Managing email overload

Today marked my first official day of working from home. As part of my flextime and telecommuting work arrangement, I check my office email and voice mail from home to ensure urgent matters get my attention.

But once I logged into my email account, I got caught up in the minutiae. I spent too much time emailing about things that could wait.

I soon realized that if I wanted to get real work done, I had to log off and focus on my priorities. If my immediate attention was needed, someone from the office would call.

With the rise in social media, IM, texting and the like, some say email is dead. But take a look at your inbox and you’ll see that email is still alive and well.

No need to walk down the hall to see your colleague, pick up the phone to talk to your supplier, or pay postage to send forms to your client. Within nanoseconds, you can exchange messages and documents electronically with a person sitting a cubicle away or across the globe.

Handheld devices like iPhones and Blackberrys make it easier to check emails any time, anywhere, even when you’re on vacation or lying in bed.

When email overload becomes a problem, here are 5 steps to manage it: 

1)  Stop the influx at its source.  Get yourself removed from email newsletters and group lists that don’t add value for you, personally or professionally. Set up a spam filter if you don’t have one. This will help reduce the amount of junk email that lands in your inbox.

2)  Process your email.  Don’t just check, scan or read your email. Take action with your messages instead of hoard them for days, months or years.

I regret to say that the number of emails in my inbox is in the five-figure range. I have tons of email clutter because I am horrible at processing.

Treat your email differently. Use the Do, Delegate, Delete or Defer method. Or the File, Act or Trash method.

Deleting or trashing is a quick, easy way to reduce your email bulk. Glance at the “subject” and “from” lines and delete emails that aren’t worth reading. Once you read an email, decide what to do with it. Respond to it, delete it, or file it in a clearly-labeled folder that you can readily access later. Trash it if you haven’t touched it in months.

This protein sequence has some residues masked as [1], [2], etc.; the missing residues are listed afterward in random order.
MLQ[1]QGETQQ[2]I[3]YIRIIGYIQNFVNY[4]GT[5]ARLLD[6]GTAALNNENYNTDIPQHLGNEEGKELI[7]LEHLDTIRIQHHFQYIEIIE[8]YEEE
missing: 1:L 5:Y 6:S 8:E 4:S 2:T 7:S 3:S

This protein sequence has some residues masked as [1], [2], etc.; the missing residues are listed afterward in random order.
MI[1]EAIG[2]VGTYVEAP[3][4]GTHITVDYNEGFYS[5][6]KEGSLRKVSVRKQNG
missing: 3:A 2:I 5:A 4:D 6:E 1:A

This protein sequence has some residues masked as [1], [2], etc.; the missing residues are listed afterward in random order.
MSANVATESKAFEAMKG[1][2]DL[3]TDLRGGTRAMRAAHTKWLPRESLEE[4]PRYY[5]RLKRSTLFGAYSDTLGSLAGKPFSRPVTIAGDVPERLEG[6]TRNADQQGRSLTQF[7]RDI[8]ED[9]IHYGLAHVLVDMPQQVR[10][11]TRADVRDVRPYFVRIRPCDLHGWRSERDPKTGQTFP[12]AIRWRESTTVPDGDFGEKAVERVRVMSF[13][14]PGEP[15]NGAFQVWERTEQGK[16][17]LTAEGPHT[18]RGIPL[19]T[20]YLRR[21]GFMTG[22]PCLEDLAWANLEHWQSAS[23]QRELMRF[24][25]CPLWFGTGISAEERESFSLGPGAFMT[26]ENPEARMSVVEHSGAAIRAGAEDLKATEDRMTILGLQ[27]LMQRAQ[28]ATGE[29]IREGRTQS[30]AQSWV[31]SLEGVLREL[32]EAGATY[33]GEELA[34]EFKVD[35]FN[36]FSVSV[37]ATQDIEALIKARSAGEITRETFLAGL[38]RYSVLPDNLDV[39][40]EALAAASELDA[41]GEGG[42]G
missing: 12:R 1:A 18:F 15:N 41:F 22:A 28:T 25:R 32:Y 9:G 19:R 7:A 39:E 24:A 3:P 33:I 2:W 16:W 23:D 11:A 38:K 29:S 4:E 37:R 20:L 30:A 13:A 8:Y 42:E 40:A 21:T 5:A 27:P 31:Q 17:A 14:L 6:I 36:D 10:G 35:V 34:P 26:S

3)   Block time for email. You could set aside 30 to 45 minutes – once in the morning, in the middle of the day, in the afternoon, and at the end of the day – to process your email. Or you could block 15 minutes of every hour for email.

Play with your time slots to see what works for you. Block time to focus on sending emails and replying to emails. If an email contains useful links or attachments that may be read later, file it. When your time is up, move on to your top projects.

Don’t feel pressured to reply within minutes when it’s okay to respond within a few hours. If someone needs an immediate answer, he or she can (and will) call you.  You need email-free times during the day to get big things done.

4)  Switch off your auto-notification.  If you hear a ding or see a visual alert every time an email comes in, you’ll be tempted to stop what you’re doing to check your inbox.

You and I are addicted to this distraction. But most of the stuff that comes in daily is worthless junk and kills output.

Turning off the ding or visual alert will help you stay in the flow and avoid unnecessary distractions. If you block time for email, you don’t need the auto-notification. Attend to email when you’re ready to process it – don’t let it control you or your agenda.  

5)  Use proper email etiquette. Provide a clear subject line and keep your email as short as possible. Use headings, subheadings, and numbered bullet points to make your message easier to digest.

Know that email in not effective for back-and-forth chatting. If you need to arrange a meeting, choose an exact time and place or make a suggestion (e.g., “Let’s meet at 9 a.m. in the conference room”) instead of ask open-ended questions (e.g. “When should we meet?”).

Use “reply to all” or “forward” sparingly. Don’t send a response if the email doesn’t call for it. Pause before you hit “send.”

Meet face to face or use the phone to discuss sensitive or complicated issues. Email does not capture tone and is often misinterpreted. If you find yourself going back and forth on email, it’s probably time to see or call the person.

*  *  *

I have a long way to go with practicing all five steps. I am on email group lists that have nothing to do with me or my work. Despite lots of deleting and trashing, I still have monstrous email clutter. I send and reply to way too many emails.

But I have switched off my auto-notification and I am getting better at blocking time for email.

I am noticing that these steps are great for managing email overload.  Try them and experience the difference for yourself.


# # #

Photo by: RambergMediaImages